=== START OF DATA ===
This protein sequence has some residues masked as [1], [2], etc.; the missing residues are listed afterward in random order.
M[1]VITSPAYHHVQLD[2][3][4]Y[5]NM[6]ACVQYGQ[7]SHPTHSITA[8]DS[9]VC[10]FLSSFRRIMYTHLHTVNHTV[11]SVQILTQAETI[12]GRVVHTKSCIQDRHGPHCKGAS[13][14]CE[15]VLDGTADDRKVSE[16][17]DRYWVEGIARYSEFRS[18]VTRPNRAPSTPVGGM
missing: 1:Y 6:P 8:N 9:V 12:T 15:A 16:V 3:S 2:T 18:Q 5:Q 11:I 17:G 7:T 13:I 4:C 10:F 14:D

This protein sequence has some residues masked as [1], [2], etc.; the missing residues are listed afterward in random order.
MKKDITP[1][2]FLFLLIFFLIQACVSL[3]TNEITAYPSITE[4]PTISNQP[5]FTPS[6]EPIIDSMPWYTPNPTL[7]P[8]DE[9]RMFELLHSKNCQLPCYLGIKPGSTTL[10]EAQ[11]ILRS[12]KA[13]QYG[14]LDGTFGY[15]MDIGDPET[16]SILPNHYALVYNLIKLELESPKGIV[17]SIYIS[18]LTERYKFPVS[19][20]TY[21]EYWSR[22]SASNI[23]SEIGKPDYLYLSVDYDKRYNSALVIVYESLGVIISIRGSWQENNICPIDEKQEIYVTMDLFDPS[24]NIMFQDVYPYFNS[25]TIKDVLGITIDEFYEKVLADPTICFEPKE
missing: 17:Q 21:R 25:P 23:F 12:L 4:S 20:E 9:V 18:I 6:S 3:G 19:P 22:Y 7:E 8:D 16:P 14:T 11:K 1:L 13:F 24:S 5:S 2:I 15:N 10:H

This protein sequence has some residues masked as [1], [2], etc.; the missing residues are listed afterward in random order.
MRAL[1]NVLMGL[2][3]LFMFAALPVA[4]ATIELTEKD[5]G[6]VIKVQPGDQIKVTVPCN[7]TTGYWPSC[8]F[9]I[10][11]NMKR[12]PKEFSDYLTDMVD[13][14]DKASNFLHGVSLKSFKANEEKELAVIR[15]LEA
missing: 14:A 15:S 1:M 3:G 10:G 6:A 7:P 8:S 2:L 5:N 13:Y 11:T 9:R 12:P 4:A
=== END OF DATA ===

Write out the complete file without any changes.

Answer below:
This protein sequence has some residues masked as [1], [2], etc.; the missing residues are listed afterward in random order.
M[1]VITSPAYHHVQLD[2][3][4]Y[5]NM[6]ACVQYGQ[7]SHPTHSITA[8]DS[9]VC[10]FLSSFRRIMYTHLHTVNHTV[11]SVQILTQAETI[12]GRVVHTKSCIQDRHGPHCKGAS[13][14]CE[15]VLDGTADDRKVSE[16][17]DRYWVEGIARYSEFRS[18]VTRPNRAPSTPVGGM
missing: 1:Y 6:P 8:N 9:V 12:T 15:A 16:V 3:S 2:T 18:Q 5:Q 11:I 17:G 7:T 13:I 4:C 10:F 14:D

This protein sequence has some residues masked as [1], [2], etc.; the missing residues are listed afterward in random order.
MKKDITP[1][2]FLFLLIFFLIQACVSL[3]TNEITAYPSITE[4]PTISNQP[5]FTPS[6]EPIIDSMPWYTPNPTL[7]P[8]DE[9]RMFELLHSKNCQLPCYLGIKPGSTTL[10]EAQ[11]ILRS[12]KA[13]QYG[14]LDGTFGY[15]MDIGDPET[16]SILPNHYALVYNLIKLELESPKGIV[17]SIYIS[18]LTERYKFPVS[19][20]TY[21]EYWSR[22]SASNI[23]SEIGKPDYLYLSVDYDKRYNSALVIVYESLGVIISIRGSWQENNICPIDEKQEIYVTMDLFDPS[24]NIMFQDVYPYFNS[25]TIKDVLGITIDEFYEKVLADPTICFEPKE
missing: 17:Q 21:R 25:P 23:F 12:L 4:S 20:E 9:V 18:I 6:S 3:G 19:P 22:Y 7:E 8:D 16:P 14:T 11:K 1:L 13:F 24:S 5:S 2:I 15:N 10:H

This protein sequence has some residues masked as [1], [2], etc.; the missing residues are listed afterward in random order.
MRAL[1]NVLMGL[2][3]LFMFAALPVA[4]ATIELTEKD[5]G[6]VIKVQPGDQIKVTVPCN[7]TTGYWPSC[8]F[9]I[10][11]NMKR[12]PKEFSDYLTDMVD[13][14]DKASNFLHGVSLKSFKANEEKELAVIR[15]LEA
missing: 14:A 15:S 1:M 3:G 10:G 6:A 7:P 8:S 2:L 5:N 13:Y 11:T 9:R 12:P 4:A